Located at the base of Buckhorn Mountain at 6700' elevation, Buckhorn Gardens is a small, organic vegetable farm 13mi. south of Montrose, Colorado. Our farm is an active part of a 12,000 acre ranch; however, we only manage 3 acres with intensive vegetable gardening.

Wednesday, April 29, 2009

Well folks, this is where it all begins, fresh vegetables from our farm to your kitchen (and stomach) for the next 28 weeks! Today we were busy harvesting greens, lots of them over 40#, all hand picked! All of our greens are "rinsed" twice and then bagged. Tomorrow you will have to choose from three different kinds of spinach, two different kinds of kale, swiss chard, perpetual spinach, mustard greens, bok choi, tatsoi, mizuna, chinese cabbage, head lettuce, parsnips, green garlic, leeks, scallions, sprouts and numerous kinds of herbs.

The spinach types are Tyee, a crinkled type hybrid from Johnny Seed company. We like growing this type because of its holding ability (not bolting) when it gets hot. The second variety is a Italian heirloom called Merlo Nero from our favorite seed company Baker Creek. Merlo Nero, also a savoy type was chosen to be grown here on the farm because its from Italy and those Italians know good vegetables! Monnopa is the third type, it is from Seed Savers Exchange and is my favorite spinach. It's supper sweet, high in vitamin A, C and E and low in oxalic acid. Low acid improves the absorption of calcium and other minerals. We also have some great kale choices like Toscano and Red Russian. Personal I like the Red Russian more because I think it is sweeter, however Toscano seems to be very popular at markets. The reason may be because of the appearance of Toscano which has bumpy looking leaves, hence its other name "Dinosaur Kale"! Make sure you try some Gator Perpetual Spinach in the next few weeks too. I have to say this is wonderful. It is similar to swiss chard in appearance, but tastes more like spinach that just melts in your mouth. If your feeling like something more spicy, then check out the mustard greens. With all these greens we like to saute them in the morning (with herbs of course) and eat them with eggs topped with sprouts.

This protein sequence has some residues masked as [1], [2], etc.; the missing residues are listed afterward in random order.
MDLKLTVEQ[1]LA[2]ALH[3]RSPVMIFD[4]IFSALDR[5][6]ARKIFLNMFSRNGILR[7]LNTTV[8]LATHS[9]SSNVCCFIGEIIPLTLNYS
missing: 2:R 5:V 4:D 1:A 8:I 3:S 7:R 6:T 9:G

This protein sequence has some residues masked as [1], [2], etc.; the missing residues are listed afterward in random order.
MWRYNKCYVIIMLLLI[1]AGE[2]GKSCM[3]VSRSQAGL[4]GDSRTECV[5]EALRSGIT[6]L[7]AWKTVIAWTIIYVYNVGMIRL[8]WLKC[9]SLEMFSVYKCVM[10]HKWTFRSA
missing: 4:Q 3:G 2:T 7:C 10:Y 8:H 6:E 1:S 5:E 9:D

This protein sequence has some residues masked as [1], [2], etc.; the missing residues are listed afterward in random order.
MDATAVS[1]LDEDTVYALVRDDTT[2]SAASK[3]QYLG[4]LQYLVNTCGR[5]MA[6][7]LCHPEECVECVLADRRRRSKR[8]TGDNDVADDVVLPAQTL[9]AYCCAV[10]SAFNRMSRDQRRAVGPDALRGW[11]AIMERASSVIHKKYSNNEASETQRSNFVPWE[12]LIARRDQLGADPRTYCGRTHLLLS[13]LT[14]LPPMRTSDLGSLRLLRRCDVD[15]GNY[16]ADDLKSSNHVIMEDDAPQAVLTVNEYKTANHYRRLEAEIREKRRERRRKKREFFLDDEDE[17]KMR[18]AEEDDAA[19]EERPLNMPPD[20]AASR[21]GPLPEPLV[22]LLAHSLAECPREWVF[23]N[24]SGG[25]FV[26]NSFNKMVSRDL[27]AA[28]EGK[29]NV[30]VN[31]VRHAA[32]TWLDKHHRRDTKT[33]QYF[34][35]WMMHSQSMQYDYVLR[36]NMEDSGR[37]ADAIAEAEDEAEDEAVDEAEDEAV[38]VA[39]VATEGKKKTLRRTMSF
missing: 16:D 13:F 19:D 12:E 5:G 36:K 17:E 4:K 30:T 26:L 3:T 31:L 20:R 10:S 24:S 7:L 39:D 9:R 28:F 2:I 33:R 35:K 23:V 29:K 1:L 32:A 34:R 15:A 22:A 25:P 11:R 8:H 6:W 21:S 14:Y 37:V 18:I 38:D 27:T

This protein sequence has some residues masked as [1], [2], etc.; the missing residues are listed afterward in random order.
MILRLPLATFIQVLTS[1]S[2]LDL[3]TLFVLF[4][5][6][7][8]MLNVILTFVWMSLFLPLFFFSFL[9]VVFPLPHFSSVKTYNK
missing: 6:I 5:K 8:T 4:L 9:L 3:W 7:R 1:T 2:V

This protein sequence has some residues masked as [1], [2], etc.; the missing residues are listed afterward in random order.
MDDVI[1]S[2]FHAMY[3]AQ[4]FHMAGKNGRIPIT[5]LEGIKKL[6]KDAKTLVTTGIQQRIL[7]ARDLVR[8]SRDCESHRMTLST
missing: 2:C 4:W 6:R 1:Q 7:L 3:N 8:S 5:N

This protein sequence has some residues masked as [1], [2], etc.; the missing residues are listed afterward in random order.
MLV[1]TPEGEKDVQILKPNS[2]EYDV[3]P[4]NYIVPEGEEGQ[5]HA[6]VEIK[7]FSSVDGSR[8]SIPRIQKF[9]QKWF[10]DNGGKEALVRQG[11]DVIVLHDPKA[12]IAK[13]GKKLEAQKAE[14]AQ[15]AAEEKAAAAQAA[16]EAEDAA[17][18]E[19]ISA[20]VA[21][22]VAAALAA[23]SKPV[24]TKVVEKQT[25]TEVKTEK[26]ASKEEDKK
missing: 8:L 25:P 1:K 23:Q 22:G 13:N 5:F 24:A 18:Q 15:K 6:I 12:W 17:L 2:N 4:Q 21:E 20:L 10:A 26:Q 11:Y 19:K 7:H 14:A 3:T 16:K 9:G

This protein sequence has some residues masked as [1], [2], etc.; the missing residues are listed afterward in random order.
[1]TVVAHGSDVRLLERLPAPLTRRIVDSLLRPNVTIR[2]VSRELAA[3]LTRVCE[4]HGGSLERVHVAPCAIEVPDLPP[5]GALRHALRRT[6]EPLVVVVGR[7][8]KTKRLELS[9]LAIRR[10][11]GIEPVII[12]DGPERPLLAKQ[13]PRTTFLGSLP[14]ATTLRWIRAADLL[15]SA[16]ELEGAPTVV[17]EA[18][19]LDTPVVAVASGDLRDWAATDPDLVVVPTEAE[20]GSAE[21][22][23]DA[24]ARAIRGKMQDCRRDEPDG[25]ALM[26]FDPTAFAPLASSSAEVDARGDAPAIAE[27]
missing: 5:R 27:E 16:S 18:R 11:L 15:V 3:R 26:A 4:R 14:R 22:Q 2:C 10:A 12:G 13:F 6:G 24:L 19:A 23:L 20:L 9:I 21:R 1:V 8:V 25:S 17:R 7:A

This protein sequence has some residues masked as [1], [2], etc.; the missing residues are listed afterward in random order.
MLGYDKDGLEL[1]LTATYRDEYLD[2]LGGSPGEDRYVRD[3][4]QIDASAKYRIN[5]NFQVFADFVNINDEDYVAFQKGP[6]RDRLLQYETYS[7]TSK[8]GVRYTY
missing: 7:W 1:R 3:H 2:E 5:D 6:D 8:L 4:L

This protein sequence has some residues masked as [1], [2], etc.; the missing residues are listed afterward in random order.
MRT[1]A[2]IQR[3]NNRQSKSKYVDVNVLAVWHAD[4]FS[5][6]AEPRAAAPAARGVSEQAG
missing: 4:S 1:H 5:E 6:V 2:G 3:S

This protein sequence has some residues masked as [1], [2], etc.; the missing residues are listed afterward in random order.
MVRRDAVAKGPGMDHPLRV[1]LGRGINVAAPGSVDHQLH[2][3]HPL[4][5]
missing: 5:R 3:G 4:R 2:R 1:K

Enjoy your first week of fresh veggies!

Monday, April 27, 2009

Thousands of leeks and onions later....there all planted. This is just one of the many projects we are working on, now that spring has arrived at 6,700 feet! Before we plant, first we prepare the beds. We weed, add compost, rake and level out the bed and lay out the drip irrigation. Sounds quick but sometimes the weeds take over and we end up spending a lot of time weeding. We always add mulch after we transplant or seed and give the plants a good drink. Even though it's just spring, the sun will drain our soil of all the moisture.

Darren has been busy in the orchard. Here he is spraying a dormant oil on the trees. It is used to protect the trees from fungus, insects and other diseases. The fruit trees were pruned about two weeks ago. Its does not take us long because they are still young and small. We have also spent time weeding the base of the fruit trees and will soon fertilize them.

Our really big project this spring has been putting up another high tunnel. It has taken us a while because the weather has not been cooperating and planting is the main priority. We are close to being finished and are now waiting for a windless day to put the plastic on. The interns helped us dig out the beds last Friday and today we finished up with adding the amendments. I think we all need a trip to Orvis to soak our sore muscles.

Sunday, April 5, 2009

Just when you think, oh we can plant outside, sure enough more snow. Actually 8 inches! This was the dome on Saturday evening. However, by Sunday afternoon all the snow was gone. Now we are left with mud mania. The dogs, our boots, our pants and even my hair...MUD! All we need now is good day of Colorado sun.

While it was snowing out, we released some more
lady bugs. We use many different insect predators, but lady bugs seem to work the best. They are also entertaining to release because they end up crawling all over you. We order about 70,000 lady bugs and release some every week spread out over about 6 weeks. They are stored in the refrigerator where they stay dormant. The lady bugs are thirsty when they wake up so we release them after we water. They eat aphids, our most persistent bug problem in the green houses. We also grow flowers like alyssum because they feed on the nectar. Its always exciting after a few weeks when you start seeing the lady bug larvae (a.k.a. prehistoric alligator bugs). They actually eat more aphids then the adults.

Buckhorn would like to welcome Jesse Jacobson, our second intern to arrive for the season. He is a returning intern like Miss Kubly and is also from Wisconsin. He is planning to stay for the whole season, maybe we can convince him to become a farmer one day. If you are out here on the farm please give him a warm welcoming.